Kwid scores 2 stars in crash test in this country, still safer than one in India
Renault’s popular hatchback Kwid has undergone yet another crash test at the Global NCAP. This time Renault sent the South Africa-spec model as part of Global NCAP’s Safer Cars for Africa initiative. The South Africa-spec Renault Kwid has received a 2-star rating, making it safer than the model currently available in India.
The South African Renault Kwid with the recent facelift offers 2 airbags as standard. The protection offered to the driver head was rated adequate and good for the passengers. Both necks show good protection but the driver chest showed weak protection. An unstable body structure, unstable footwell structure and pedal movement, explain the two stars for adult occupant protection. The child occupant protection showed poor performance as the head contacted the interior of the car. The lack of three point belts in all seating positions and lack of ISOFIX anchorages contribute to the 2 star rating for Child occupant protection.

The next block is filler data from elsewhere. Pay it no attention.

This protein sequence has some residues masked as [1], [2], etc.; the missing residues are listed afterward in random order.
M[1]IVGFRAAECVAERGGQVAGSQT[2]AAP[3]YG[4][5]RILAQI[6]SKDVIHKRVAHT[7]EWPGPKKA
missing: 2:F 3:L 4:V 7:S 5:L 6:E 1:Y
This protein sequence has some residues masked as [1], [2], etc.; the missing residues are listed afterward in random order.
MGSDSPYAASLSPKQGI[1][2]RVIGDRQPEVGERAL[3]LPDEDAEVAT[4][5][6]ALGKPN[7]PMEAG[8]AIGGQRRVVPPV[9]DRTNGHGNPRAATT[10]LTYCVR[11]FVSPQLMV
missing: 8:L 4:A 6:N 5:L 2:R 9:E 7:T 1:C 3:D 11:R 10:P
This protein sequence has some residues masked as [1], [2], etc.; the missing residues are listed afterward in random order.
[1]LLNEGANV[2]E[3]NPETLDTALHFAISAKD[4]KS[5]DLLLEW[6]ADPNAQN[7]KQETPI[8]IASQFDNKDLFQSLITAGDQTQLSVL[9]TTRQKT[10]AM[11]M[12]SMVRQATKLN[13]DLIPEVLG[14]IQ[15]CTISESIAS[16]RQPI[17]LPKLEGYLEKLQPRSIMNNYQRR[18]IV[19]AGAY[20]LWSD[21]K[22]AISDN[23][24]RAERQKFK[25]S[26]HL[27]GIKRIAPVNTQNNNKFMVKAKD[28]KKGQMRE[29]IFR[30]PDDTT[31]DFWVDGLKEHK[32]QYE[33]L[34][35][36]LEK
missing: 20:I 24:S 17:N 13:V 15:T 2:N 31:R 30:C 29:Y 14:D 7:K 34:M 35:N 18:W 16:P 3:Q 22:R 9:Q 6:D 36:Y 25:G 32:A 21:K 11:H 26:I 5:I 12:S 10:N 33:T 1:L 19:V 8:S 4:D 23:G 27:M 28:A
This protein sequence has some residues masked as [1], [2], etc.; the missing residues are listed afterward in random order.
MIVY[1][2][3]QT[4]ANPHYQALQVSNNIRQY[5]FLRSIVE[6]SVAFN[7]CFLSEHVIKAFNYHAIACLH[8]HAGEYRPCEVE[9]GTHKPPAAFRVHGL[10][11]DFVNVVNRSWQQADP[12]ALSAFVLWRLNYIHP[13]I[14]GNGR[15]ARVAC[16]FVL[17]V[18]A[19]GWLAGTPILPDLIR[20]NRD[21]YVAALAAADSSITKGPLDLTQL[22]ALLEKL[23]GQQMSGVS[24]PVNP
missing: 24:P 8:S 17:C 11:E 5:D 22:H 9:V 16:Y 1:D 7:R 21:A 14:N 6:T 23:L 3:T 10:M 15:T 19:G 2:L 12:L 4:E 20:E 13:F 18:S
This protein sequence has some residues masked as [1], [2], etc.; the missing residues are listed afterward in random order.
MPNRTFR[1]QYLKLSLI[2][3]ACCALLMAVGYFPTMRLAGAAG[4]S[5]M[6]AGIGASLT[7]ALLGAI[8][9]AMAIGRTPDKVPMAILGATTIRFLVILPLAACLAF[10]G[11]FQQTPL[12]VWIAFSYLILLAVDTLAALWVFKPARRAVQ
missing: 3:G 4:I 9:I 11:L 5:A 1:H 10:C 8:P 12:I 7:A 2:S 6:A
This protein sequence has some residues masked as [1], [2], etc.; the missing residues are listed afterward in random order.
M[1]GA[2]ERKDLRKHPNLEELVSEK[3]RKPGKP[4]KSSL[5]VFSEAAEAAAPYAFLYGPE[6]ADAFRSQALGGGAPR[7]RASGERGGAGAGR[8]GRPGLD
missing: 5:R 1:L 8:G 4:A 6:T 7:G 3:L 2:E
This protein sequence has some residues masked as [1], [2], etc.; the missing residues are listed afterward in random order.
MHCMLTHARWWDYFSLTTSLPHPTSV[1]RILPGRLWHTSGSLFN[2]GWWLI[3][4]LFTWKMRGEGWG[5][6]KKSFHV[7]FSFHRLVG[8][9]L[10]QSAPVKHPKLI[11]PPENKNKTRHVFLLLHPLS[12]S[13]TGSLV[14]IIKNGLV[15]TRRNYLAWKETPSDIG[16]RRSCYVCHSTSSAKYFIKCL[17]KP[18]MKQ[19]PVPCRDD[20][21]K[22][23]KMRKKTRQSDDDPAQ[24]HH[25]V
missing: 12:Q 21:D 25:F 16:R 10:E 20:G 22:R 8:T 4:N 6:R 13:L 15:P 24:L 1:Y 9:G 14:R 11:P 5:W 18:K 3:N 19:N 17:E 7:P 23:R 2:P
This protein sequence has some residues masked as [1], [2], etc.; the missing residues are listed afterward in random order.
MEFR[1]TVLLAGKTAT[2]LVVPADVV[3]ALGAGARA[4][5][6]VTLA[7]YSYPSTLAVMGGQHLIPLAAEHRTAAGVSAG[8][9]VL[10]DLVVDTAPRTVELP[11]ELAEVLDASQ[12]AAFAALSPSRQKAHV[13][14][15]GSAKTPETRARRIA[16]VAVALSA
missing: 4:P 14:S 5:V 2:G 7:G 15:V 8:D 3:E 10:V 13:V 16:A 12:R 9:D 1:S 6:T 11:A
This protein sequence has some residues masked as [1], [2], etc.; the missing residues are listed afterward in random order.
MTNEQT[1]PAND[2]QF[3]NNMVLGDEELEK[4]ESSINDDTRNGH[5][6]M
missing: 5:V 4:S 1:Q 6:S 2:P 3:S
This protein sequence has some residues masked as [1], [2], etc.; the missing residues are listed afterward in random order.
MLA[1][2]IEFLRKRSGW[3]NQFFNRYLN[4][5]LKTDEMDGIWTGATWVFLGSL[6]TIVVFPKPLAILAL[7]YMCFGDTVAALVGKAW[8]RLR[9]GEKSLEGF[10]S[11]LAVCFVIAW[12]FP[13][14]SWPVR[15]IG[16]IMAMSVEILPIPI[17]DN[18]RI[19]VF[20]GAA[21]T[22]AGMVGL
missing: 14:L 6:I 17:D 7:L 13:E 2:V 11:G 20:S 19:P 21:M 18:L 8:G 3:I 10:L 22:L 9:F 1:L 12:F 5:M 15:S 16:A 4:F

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The Renault Kwid was first tested by Global NCAP when it was launched in India in 2016. It had received a dismal one-star rating four years ago. Since then, Renault has made substantial changes in its structure to improve its safety quotient. A version manufactured in Brazil was later tested by Latin NCAP where it achieved 3 stars, with side body airbags added to frontal airbags and ABS.
In October this year, Global NCAP once again put the Renault Kwid for a frontal impact test. The Kwid once again returned with a one-star rating for adult occupant protection.
Earlier this year, four more Indian cars underwent the crash test at Global NCAP. The newly-launched Mahindra Thar SUV passed the test with a four-star rating for both adult and child occupants. The 2020 Thar offers double frontal airbags as standard.
Maruti Suzuki S-Presso had failed to earn any stars in the latest round of safety ratings' test conducted by Global NCAP. The S-Presso failed to impress when tested for adult occupant protection, primarily because it only gets a driver-side airbag as standard.
Incidentally, the South Africa-spec model of the Maruti Suzuki S-Presso has done better than the India-spec model. The similarity in the results of both the tests, involving S-Presso and Kwid, raises questions about overall safety standards of the cars available in India vis-a-vis their overseas versions.